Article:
They asked only that we would remember the poor, which I had made every effort to do.Galatians 2:10
In his letter to the Galatians, Paul gives a brief review of his activities after becoming a believer in the Messiah. He says after his conversion he immediately went to Arabia, and then returned back to Damascus (1:17). (As an aside, some have postulated a theory that he traveled to Arabia to visit Mt. Sinai, because his own personal revelation had changed his whole world).
He then relates three more years had passed before he spent two weeks in Jerusalem with Peter, and also met with James during his visit there (1:18-19). He traveled around Syria and Cilicia at that time and was unknown to the Messianic assemblies in Judea (1:21-22).
He returned to Jerusalem fourteen years later after receiving a revelation that he should minister among the nations, and not among his own people in Judea. He wanted confirmation from the then-leaders of the Messianic believers in Jerusalem (Peter, James, and John) that this was an appropriate ministry approach (2:1-2, 9), which they acknowledged with “the right hand of fellowship,” (2:9). Upon receiving this confirmation, he relates that “they asked only that we would remember the poor, which I had made every effort to do.”
I find it fascinating that out of all of the doctrinal issues which could potentially have been raised with the confirmation of an international ministry, that remembering the poor is the primary effort that should be a focus of this endeavor.
However, this is not without precedent in the history of the kingdom of God. As Israel was preparing to enter the land of Canaan, Moses provided specific instruction about the care and protection of those who would be needy among them.
Deuteronomy 15:7-8 “If there is a poor person among you, one of your brothers within any of your city gates in the land the LORD your God is giving you, do not be hardhearted or tightfisted toward your poor brother. Instead, you are to open your hand to him and freely loan him enough for whatever need he has.”
This command comes immediately on the heels of an accompanying conditional promise that I personally have overlooked until recently re-reading this passage.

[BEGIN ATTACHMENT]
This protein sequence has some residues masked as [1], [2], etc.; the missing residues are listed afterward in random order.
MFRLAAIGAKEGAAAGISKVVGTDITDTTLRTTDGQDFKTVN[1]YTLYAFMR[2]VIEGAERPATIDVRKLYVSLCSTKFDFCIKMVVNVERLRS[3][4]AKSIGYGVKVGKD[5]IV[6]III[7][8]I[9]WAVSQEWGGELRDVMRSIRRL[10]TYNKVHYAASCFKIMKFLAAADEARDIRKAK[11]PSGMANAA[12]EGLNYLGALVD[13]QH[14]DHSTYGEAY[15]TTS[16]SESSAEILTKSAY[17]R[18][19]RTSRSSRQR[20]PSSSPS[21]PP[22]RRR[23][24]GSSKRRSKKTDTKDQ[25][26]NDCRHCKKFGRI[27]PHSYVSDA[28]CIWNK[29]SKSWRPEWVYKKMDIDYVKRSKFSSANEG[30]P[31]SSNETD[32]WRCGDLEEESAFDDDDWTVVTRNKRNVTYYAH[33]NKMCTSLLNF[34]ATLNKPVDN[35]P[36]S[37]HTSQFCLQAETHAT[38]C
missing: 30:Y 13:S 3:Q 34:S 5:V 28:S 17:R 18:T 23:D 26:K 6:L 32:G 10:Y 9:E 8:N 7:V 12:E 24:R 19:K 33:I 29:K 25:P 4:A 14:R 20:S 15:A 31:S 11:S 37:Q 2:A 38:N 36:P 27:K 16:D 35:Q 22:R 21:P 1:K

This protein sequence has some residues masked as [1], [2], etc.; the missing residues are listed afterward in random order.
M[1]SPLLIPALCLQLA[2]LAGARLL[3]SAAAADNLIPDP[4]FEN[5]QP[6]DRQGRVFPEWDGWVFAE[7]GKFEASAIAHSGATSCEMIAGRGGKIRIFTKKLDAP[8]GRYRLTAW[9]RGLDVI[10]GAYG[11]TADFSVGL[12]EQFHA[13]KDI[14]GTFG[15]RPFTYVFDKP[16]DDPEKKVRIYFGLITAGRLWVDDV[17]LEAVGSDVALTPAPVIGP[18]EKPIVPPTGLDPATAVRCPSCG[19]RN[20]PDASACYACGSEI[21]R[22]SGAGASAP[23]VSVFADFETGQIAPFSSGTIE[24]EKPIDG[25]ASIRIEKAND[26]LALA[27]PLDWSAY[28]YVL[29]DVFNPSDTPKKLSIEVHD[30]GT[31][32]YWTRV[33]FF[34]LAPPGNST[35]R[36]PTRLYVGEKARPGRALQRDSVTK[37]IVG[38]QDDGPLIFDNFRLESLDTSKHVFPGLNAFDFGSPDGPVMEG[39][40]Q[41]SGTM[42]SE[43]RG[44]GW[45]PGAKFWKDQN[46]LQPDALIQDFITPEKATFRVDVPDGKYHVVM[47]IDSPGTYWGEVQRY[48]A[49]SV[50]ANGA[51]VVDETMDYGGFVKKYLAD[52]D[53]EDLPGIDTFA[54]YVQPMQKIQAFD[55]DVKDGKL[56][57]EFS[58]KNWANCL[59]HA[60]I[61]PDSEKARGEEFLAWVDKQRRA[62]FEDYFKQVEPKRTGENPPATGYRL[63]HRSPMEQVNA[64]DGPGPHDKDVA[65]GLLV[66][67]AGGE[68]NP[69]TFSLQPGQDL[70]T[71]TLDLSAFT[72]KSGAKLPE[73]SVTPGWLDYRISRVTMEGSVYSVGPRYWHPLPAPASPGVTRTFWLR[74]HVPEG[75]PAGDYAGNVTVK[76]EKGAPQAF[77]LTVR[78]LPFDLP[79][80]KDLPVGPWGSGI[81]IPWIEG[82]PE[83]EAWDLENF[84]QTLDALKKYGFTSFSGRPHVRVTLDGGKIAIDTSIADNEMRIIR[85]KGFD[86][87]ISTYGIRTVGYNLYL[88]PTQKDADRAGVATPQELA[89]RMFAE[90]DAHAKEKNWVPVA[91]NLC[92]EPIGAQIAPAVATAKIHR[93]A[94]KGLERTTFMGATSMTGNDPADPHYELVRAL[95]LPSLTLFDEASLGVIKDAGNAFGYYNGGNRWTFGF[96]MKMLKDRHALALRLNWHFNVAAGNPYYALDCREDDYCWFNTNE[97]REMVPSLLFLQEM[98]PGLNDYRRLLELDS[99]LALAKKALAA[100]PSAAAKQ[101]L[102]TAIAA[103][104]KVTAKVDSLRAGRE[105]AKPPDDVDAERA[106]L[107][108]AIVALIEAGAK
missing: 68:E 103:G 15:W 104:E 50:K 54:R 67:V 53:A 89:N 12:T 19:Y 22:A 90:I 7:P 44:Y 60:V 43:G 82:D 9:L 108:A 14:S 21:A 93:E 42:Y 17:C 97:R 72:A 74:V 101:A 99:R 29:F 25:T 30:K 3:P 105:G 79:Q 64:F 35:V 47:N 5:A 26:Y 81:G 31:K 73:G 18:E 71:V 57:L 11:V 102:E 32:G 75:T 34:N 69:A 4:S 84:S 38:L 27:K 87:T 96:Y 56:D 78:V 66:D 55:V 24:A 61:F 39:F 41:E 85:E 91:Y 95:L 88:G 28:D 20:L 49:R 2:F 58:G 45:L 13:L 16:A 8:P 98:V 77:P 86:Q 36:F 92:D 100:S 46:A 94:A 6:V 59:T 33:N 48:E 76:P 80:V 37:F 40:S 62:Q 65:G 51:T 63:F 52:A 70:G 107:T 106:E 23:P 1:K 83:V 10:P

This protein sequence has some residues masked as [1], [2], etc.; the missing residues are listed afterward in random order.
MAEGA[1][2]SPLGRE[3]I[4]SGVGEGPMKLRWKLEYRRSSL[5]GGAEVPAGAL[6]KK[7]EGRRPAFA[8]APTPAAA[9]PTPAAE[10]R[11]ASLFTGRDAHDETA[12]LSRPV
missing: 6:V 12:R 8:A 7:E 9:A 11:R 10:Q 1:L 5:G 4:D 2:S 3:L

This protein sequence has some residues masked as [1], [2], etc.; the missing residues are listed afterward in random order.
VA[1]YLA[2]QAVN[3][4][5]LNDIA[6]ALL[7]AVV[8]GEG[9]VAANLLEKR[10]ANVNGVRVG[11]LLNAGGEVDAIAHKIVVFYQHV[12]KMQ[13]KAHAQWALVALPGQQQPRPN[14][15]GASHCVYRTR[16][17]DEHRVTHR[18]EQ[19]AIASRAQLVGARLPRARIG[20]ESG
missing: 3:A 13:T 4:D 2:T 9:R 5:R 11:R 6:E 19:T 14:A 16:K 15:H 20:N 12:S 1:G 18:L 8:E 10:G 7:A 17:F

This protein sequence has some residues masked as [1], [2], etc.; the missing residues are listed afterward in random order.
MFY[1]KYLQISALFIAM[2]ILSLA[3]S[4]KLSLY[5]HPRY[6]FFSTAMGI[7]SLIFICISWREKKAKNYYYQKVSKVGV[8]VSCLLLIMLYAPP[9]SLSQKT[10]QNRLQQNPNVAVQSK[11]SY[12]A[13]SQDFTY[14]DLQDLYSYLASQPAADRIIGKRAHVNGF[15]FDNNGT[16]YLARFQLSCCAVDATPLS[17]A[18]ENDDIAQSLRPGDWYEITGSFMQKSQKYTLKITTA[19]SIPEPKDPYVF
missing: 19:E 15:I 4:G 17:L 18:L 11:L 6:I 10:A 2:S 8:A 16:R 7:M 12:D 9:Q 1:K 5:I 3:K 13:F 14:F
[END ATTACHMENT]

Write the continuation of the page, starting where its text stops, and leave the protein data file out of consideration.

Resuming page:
Deuteronomy 15:4-5 “There shall be no poor among you, however, because the LORD is certain to bless you in the land the LORD your God is giving you to possess as an inheritance – if only you obey the LORD your God and are careful to follow every one of these commands I am giving you today.”
While there is an acknowledgement that there will always be those in need in the land, there is a conditional promise that if they are careful to follow the commands of Yahweh in providing for their needy, there is no need for anyone to have lack within the earthly kingdom of God which was being established in the land of Canaan.
Deuteronomy 15:11 “…that is why I am commanding you, ‘Open your hand willingly to your poor and needy brother in your land.'”
To my way of thinking, this principle has enormous implications for us today. God has promised his people that within the kingdom there is no need for anyone to be in want of necessities, IF we follow his command to always help those in need. Throughout his Word, or Torah, Yahweh provides for his people time and time again, and here he is mentioning that we have an opportunity, rather, an obligation, to partner with him in that provision by helping those among the kingdom who are in need.
“There shall be no poor among you…” What a great opportunity and privilege to find ways to help those among his people who are without necessity, just as the apostles in Jerusalem commissioned Paul to do among the nations. When we are obedient to God’s Word in this area, we are participating in a legacy of compassion that is thousands of years old. But we must remember, the motivation should always be one not of compulsion, but of love.
1 Corinthians 13:3 And though I bestow all my goods to feed the poor, and though I give my body to be burned, and if I have not love, it gains me nothing.
2 Corinthians 9:7 Each person should do as he has decided in his heart – not reluctantly or out of compulsion, since God loves a cheerful giver.
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